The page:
Like practically everyone else in my generation -- and probably yours, too -- I grew up with little dependence upon foods that had been preserved at home. Yet, people have been figuring out ways to slow down the inevitable decay of foods for thousands of years. And people have been canning foods since Nicolas Appert figured out how in 1809. I concede our forebears preserved food more out of necessity than for taste, which I hope you know by know is one of the leitmotifs throughout all of my writings for Pint and Fork.
However, there are good reasons to preserve food today. When we capture a product at the peak of its season, we have that vegetable at its seasonal prime all year. This is the overarching reason why I intend to can large amounts of tomatoes this year including derivative sauces such as pasta sauce and tomato salsa. Francis Schott and Mark Pascal, of The Restaurant Guys fame, swear by this approach at their flagship restaurant Stage Left.
Moreover, so much of our food comes from thousands of miles away by anonymous growers. Reducing the energy consumed schlepping food around the globe has to be a good thing. And furthermore it gives me an excuse to support local farmers to a greater extent. Call it sentimental hogwash, but I like knowing the names of the people growing my vegetables.
Of course, I'm also just curious and eager to try something new. That's why this year I'm going to put more emphasis upon food preservation in hopes that I'll have some good eats this winter. Throughout the summer I hope to show off all the food I've put aside. And besides, maybe canning is going to become cool the way knitting is these days.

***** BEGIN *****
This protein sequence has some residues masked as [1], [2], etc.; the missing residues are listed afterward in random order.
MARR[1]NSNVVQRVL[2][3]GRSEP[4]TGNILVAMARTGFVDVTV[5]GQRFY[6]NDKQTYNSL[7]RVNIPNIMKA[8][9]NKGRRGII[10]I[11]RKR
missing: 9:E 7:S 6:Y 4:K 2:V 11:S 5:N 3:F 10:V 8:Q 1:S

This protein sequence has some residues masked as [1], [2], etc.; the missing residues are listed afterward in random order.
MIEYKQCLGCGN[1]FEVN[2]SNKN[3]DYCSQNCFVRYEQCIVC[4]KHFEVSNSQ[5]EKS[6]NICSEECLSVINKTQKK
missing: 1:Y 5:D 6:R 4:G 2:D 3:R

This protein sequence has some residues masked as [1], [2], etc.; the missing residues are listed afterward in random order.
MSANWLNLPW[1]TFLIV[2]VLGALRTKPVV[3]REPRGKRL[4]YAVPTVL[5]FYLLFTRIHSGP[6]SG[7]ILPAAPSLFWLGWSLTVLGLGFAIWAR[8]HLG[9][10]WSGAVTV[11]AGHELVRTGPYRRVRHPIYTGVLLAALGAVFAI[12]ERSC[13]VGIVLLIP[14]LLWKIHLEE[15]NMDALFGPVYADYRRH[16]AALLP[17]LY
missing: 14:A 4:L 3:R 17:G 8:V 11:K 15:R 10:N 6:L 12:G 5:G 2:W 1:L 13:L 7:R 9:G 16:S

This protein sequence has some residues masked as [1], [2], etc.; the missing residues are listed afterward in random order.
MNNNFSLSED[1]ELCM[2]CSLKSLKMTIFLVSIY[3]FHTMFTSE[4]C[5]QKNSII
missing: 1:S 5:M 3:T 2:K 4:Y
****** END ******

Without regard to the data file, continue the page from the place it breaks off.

I bought five pounds of asparagus from the Priske family at the Dane County Farmers' Market this last weekend. Since asparagus has very little acidity, it has to be autoclaved ... I mean pressure canned (i.e. not water bath canned). To prepare, I cut the spears so that they would fit inside my widemouth pint-size mason jars. I fit as many as I could inside the jars. Then I added boiling water and half a teaspoon of canning salt to each jar. After attaching the lids, I processed the cans under 11.6 psi for thirty minutes and then allowed the pressure to attenuate naturally over 25 minutes.
As the provenance of canning recipes is important (unless you want to get botulism, which you don't), I followed these directions from the National Center for Home Food Preservation.
Next time I get my hands on fresh asparagus, I think I'm going to try pickling it.